BEIRUT — Living on higher floors has been the preferred option for many people residing in Lebanon, in large part because these floors often translate to a mountain or sea view. Real estate agents who spoke with L’Orient Today say that they sell higher floors for higher prices as they are more in demand.
Lynn Shehab, however, is not happy about her family’s Ras Beirut penthouse, which overlooks the Mediterranean Sea. “I live on the 10th floor with my parents, and we are currently hating it,” she said. “The elevator has become inaccessible due to electricity shortages. ... Imagine sometimes I have to go up and down 10 flights of stairs when there is no state electricity running or if the generator is off.”
According to Shehab, state electricity comes for only two hours a day in her residence, and the building’s generator needs to rest at least four hours during the day and from 1 a.m. until 7 a.m.
Lynn, a nurse, works night shifts at a local hospital and sometimes gets back home before 7. In such instances her tired mind runs through a list of options: “Should I take the stairs? Wake up the janitor to turn the generator on for three minutes? Or sleep in the car until the generator works?” Shehab said she has “experimented with all options.”
Amid Lebanon’s acute fuel and electricity crisis, buildings throughout the capital city receive only up to a handful of hours of public electricity a day. Many private electricity generators — when they are on — don’t have the juice to keep the elevators running.
When public electricity, which no longer adheres to any schedule, cuts suddenly and without warning, some unlucky residents have found themselves in elevators for minutes and even hours.
Fortunately for Shehab, she has gotten stuck only once in the elevator. “I called Mahmoud [the building’s caretaker] and he turned the generator back on quickly until I reached home safely.”
Omar Ghandour is not as lucky as Shehab, because his building in Hamra does not have its own generator. “Residents are subscribed to a generator owner” who supplies power to a large area in Hamra, he said, explaining that as a result the elevator works only when the building is supplied with state electricity.
“I live on the sixth floor so I prefer to take the elevator whenever possible, which I acknowledge is a risky choice because I experienced getting stuck in the elevator twice for more than 40 minutes,” he said.
To get himself out, Ghandour said he had to pull himself up emergency ropes to reach a door that his building’s caretaker then had to open for him.
“It is a terrifying experience,” because he said both times he felt he had trouble breathing, Ghandour noted.
Dalal Karam, who lives in the Mar Elias neighborhood, has decided to go old school. The 55-year-old suffers from lower-back pain, and has devised a simple system to cope with the power cuts and the subsequent elevator outages.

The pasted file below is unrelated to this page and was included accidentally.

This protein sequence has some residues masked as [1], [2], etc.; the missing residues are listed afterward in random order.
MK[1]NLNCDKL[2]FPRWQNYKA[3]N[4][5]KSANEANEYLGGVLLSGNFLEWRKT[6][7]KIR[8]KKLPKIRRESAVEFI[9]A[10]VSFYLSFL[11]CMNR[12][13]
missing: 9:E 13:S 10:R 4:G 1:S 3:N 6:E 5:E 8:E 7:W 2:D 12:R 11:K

“I time my outings,” she said with an eye roll. “I don’t go out or come back home if we don’t have state or generator electricity.”
With the unpredictable public electricity schedule, Karam says she launched a campaign among her neighbors to turn on the buildings’ generator from 6:30 a.m. to 7:30 a.m., when she leaves home for work.
“They found it to be a great idea because many other neighbors prefer to take the elevator when they leave for work,” Karam said. “I then come back home at 3 p.m., when there is no generator power, so I either do grocery shopping or I visit my neighbor who lives on the ground floor until it is 4 p.m.,” when the generator comes back on.
Thanks to her plan, Karam says she has never gotten stuck in the elevator. Her daughter Karen, however, once made the mistake of banking on state electricity and got stuck for more than an hour.
“I had no signal to call my parents and cried for help for about 20 minutes before my neighbor heard me,” Karen said. “It took them an additional 40 minutes to find [the building’s caretaker], turn on the generator and save me.”
Like Karam, Maher Eid, a website developer, plans his outings around the outages. But he has little other choice: Eid uses a wheelchair, and the elevator is his only option for entering and leaving his building.
“People who commute via wheelchairs like me have been stuck in their homes since the beginning of the electricity crisis,” Eid told L’Orient Today.
He said that although technologies exist to take wheelchairs up and down staircases, they run on electricity and “are imported … [and] cost a lot of dollars.”
“I’m fortunate enough to live in a building that has a generator. I know a friend who doesn’t have this luxury so he has to be carried up and down the stairs.”
That friend, who asked to remain anonymous, told L’Orient Today that due to the crisis he is moving into a ground floor apartment that he has been looking for for months.
“Elevators and electricity have become a luxury in Lebanon, and ground floors a blessing,” he said.